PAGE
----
Beverly Crawley had a lot of problems with her vision. She had lost a lot of her focusing ability with age and from astigmatism (a misshapen cornea). She also had cataracts, a condition in which the eyes’ natural lenses become cloudy, which causes viewed objects and colors to lose their clarity.
To make matters worse, when she developed an ulcer in her right eye, the steroids used to treat it made the cataract worse and her vision unpredictable. She never knew from day to day what her focusing strength would be. To compensate, she kept an assortment of reading glasses with different magnifications in her purse.
Recently, though, Crawley became an early recipient of a new artificial lens implant called the Tecnis Symfony® Intraocular Lens. The change in her vision has been dramatic. “My sight is now how my doctor described it could be,” says Crawley. “I can see ‘from a pinpoint to the horizon.’”
“This new lens goes much further than previous ones in correcting various forms of vision,” says Richardson. “We’re pleased to add it to our other lens implant choices for patients.”
The current process is a far cry from when Richardson and Dr. Stoney Williamson first began performing eye surgery. “We’re eons ahead of the early days of cataract surgery,” says Williamson. “There were no implant lenses, so the patient had to wear glasses to regain any visual clarity. The surgery itself was long and required a hospital stay. Today with laser technology we perform an outpatient procedure in about ten minutes with no sutures.”
Williamson says the new lens is the next step in eye surgery advancement. “We’ve found this lens to be the most accurate intraocular lens to date.” The Symfony® lens follows a progression of intraocular lenses that have revolutionized vision treatment, particularly for cataracts. During cataract surgery, the surgeon accesses the clouded natural lens and removes it. The surgeon then inserts an implant lens into the eye to replace it. Depending on the type of lens used, the patient can regain varying degrees of focus. The first and still most frequently used lens is the monofocal: with this lens the person can see clearly at a distance but not objects up close. In most cases they’ll still need reading glasses.
Multifocal lenses take it a step further and can correct closer ranges of vision. They may not, though, have an impact on other vision abnormalities like astigmatism or presbyopia, the worsening with age of the ability to focus on close objects like fine print. The Symfony® Lens can improve focusing ability at all ranges, from distant to up close. And unlike its multifocal predecessors it can correct astigmatism and other issues associated with previous lenses. “The new lens can take advantage of all the available light to the eye, whereas a regular multifocal might lose half of that available light,” says Richardson. “We’re also seeing a much reduced halo or glare effect with the Symfony® that has been an issue with other lenses.”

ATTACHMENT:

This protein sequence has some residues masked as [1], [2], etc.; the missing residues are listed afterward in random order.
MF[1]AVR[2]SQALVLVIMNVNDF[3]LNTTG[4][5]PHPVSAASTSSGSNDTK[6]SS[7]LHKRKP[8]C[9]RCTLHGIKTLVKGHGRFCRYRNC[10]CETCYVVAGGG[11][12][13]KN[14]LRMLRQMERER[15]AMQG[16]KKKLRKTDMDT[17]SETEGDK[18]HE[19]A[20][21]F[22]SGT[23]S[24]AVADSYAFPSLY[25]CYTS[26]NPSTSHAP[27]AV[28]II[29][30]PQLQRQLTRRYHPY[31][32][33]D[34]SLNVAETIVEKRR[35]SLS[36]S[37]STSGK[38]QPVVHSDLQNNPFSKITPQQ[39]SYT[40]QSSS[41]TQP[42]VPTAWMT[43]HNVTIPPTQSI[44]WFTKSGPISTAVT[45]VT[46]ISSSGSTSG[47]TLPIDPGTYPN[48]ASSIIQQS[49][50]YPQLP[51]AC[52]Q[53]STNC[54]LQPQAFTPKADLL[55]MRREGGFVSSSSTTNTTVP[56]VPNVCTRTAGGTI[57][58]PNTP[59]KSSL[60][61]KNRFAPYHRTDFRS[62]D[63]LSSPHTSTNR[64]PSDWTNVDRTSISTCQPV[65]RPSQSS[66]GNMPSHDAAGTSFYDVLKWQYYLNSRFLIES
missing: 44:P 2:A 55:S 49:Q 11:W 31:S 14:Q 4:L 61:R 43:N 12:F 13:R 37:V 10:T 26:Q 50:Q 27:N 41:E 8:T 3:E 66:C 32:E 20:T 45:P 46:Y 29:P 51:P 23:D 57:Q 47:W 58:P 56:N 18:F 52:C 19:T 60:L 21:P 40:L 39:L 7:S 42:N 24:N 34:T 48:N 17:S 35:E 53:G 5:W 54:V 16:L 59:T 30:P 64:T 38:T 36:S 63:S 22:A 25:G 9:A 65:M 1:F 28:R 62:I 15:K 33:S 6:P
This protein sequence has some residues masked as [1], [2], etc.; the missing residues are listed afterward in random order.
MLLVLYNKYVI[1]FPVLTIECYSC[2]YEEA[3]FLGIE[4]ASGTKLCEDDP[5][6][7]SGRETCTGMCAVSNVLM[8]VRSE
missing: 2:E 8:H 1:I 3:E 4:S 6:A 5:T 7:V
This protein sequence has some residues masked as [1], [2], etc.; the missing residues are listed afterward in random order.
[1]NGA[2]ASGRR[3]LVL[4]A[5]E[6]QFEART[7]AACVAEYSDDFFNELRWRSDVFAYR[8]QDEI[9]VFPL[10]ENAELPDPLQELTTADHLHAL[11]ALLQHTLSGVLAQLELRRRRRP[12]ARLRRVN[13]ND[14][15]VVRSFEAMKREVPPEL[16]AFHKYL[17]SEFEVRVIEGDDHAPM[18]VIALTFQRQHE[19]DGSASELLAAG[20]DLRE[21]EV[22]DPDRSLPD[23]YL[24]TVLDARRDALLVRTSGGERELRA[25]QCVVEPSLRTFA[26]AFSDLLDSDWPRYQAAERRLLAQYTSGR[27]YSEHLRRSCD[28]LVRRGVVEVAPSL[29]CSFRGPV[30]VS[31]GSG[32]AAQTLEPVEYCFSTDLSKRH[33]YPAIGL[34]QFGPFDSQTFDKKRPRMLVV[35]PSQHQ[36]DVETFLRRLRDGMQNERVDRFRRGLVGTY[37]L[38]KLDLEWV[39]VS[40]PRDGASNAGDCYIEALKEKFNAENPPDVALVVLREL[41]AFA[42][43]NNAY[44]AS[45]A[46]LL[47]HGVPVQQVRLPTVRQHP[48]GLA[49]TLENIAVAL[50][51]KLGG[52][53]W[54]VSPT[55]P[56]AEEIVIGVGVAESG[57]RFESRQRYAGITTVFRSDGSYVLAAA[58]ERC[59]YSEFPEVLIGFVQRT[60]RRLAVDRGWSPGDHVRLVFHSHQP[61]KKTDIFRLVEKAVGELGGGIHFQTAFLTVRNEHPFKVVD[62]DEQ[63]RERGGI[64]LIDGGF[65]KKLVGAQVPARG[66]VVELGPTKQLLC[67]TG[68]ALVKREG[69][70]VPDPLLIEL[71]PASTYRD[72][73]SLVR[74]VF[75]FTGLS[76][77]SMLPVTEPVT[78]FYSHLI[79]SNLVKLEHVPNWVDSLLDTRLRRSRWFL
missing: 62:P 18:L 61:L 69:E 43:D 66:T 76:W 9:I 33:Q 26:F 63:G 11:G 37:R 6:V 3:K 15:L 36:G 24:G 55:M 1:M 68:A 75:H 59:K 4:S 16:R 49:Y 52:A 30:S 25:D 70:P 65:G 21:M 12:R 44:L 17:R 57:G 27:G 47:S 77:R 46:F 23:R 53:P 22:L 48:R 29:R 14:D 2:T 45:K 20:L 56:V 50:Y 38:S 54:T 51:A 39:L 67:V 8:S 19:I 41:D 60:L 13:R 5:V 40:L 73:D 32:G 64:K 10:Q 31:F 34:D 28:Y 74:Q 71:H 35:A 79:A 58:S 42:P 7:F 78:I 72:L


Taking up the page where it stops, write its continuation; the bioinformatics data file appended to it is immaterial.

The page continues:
According to Hattiesburg Eye Clinic surgeon Todd Williamson, the Symfony® lens appeals to patients who want to be as independent of glasses as possible, including the reading glasses many people turn to in middle age. “It’s possible for people with these lenses to get back the vision they had before age 40,” says Williamson. “Previous versions of implants allowed for a good deal of independence from glasses, but the Symfony® takes it further – and even patients with problems like astigmatism could gain 20/20 accuracy with no need for glasses at all.”
Crawley remembers well the moment she realized how much her vision had improved with the new lenses. Previous to her surgery, she would need to apply her makeup and fix her hair by “feel” – all she could see was a mass of hair in the mirror. The morning after her surgery, though, something was quite different. “When I looked in the mirror I could suddenly see individual strands of hair. It astounded me how my vision had changed.”
Today, Crawley enjoys the vividness of colors in her garden and can now clearly read the print in her Bible and on insurance cards at the office where she works. And all with no need for the various reading glasses she once kept in her purse. “It’s truly been an answer to prayer,” says Crawley.
The new Symfony® lens follows Hattiesburg Eye Clinic’s introduction a few months ago of the Catalys laser, the first in Mississippi to offer the state-of-the-art system. The computer-controlled laser performs highly precise incisions and automates many of the steps in the procedure to ensure the most optimal results.
With both Catalys and the new Symfony® lens, Hattiesburg Eye Clinic now offers the highest level of vision care for patients like Beverly Crawley. These new treatment options will make it possible for more people to turn back the clock on their vision.